Sentencing for extortion is controlled by Sentencing Guideline section 2E2.1, providing a base offense level of 20. Adjusting for acceptance of responsibility, three levels are subtracted, leaving a total offense level of 17. The defendant's criminal history places him in criminal history category II, resulting in a range for imprisonment of 27 to 33 months.
Defendant seeks a downward departure pursuant to Guideline section 5K2.0 on account of the extreme family hardship which would be occasioned by his absence from the home. See U.S.S.G. § 5H1.6. Incarceration has had, and will continue to have, a particularly deleterious effect upon his wife and young children. The three year old shows signs of emotional distress. Unable to find competent, affordable full-time day care for the children, defendant's wife has not been able to obtain employment. The family is already encountering financial difficulties.
Family hardship imposed by defendant's absence can be considered by the sentencing court which is "reluctant to wreak extraordinary destruction on dependents . . . ." United States v. Londono, 76 F.3d 33, 36 (2d. Cir. 1996); see also, United States v. Johnson, 964 F.2d 124, 128-129 (2d Cir. 1992) (extraordinary family circumstances are a valid reason for a downward departure).
The seriousness of the offense and the need for general and specific deterrence and for incapacitation here overrides the compassionate factors. Defendant's conduct related to his offense involved violence. He liberally resorted to extravagant and graphic threats to extract payments from the victim.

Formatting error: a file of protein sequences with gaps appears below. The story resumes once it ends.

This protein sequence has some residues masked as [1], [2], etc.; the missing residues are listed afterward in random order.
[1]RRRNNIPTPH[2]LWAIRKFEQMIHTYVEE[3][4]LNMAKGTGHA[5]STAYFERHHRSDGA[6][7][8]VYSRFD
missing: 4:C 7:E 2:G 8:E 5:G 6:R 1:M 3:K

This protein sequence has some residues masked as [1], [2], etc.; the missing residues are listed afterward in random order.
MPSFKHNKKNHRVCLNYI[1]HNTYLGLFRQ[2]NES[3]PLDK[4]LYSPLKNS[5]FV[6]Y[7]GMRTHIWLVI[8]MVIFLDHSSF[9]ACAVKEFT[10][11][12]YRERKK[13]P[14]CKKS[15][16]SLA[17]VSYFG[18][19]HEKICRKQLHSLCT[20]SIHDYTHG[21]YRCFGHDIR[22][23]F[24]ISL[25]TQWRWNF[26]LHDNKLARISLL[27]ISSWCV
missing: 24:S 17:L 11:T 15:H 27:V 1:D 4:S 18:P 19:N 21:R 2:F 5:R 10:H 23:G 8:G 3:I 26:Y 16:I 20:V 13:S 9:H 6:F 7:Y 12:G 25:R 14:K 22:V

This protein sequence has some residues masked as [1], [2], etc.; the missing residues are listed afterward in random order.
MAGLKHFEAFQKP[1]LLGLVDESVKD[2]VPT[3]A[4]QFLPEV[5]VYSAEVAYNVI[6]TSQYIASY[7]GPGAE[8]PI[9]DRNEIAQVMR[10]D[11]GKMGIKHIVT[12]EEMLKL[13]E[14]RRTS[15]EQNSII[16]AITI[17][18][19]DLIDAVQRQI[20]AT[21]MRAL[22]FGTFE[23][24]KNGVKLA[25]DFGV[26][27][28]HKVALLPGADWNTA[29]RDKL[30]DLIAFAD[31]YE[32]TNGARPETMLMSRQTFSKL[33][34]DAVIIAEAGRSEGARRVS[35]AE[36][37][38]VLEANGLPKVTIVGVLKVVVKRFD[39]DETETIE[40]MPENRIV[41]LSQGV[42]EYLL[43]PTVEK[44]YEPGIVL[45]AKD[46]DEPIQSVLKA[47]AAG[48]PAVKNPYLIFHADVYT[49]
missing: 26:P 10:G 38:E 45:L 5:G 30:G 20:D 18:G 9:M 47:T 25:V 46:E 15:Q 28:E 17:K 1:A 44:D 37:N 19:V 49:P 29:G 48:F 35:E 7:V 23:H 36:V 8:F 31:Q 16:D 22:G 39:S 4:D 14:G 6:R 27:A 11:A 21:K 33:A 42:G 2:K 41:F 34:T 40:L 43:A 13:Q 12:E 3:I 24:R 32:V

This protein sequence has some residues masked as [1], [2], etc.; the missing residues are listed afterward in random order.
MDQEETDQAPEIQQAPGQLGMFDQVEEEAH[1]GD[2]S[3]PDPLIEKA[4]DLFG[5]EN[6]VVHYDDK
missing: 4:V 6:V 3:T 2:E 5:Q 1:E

Defendant is sentenced to 27 months, which is within the Guidelines range.
One of the purposes of sentencing is to provide restitution to victims of the offense. 18 U.S.C. § 3553(a)(7). Restitution has gained wide approval in recent years. The obligation to consider restitutory needs within the context of the criminal sentencing process has increased. See e.g., Victim and Witness Protection Act of 1982, Pub.L. 97-291, 1982 U.S.Code Cong. & Admin. News 2515("the Act"); United States v. Ferranti, 928 F. Supp. 206, 217-219, 220-221 (E.D.N.Y. 1996) (discussing in detail the role and value of pecuniary penalties in the French system, the history of restitution, and its increasing acceptance in the United States); see also U.S.S.G. § 5E1.1(a) ("The court shall -- (1) enter a restitution order if such an order is authorized under 18 U.S.C. §§ 3663-3664. . .")(emphasis added).
Section 3663 of the Act gives the court broad discretion in fashioning a restitution order. United States v. Ferranti, 928 F. Supp. 206, 221 (E.D.N.Y. 1996); United States v. Grundhoefer, 916 F.2d 788, 793 (2d Cir. 1990); United States v. Casamento, 887 F.2d 1141, 1177 (2d Cir. 1989), cert. denied, 493 U.S. 1081, 110 S. Ct. 1138, 107 L. Ed. 2d 1043 (1990). For example, in the case of an offense involving bodily injury, a court may order payment for medical expenses, including psychological treatment and other costs related to the healing process, and, where death results, reimbursement for funeral and related services. 18 U.S.C. § 3663(b)(2), (3). The defendant may be required to "reimburse the victim for lost income and necessary child care, transportation, and other expenses related to the participation in the investigation or prosecution of the offense. . ." Id. § 3663(b)(4).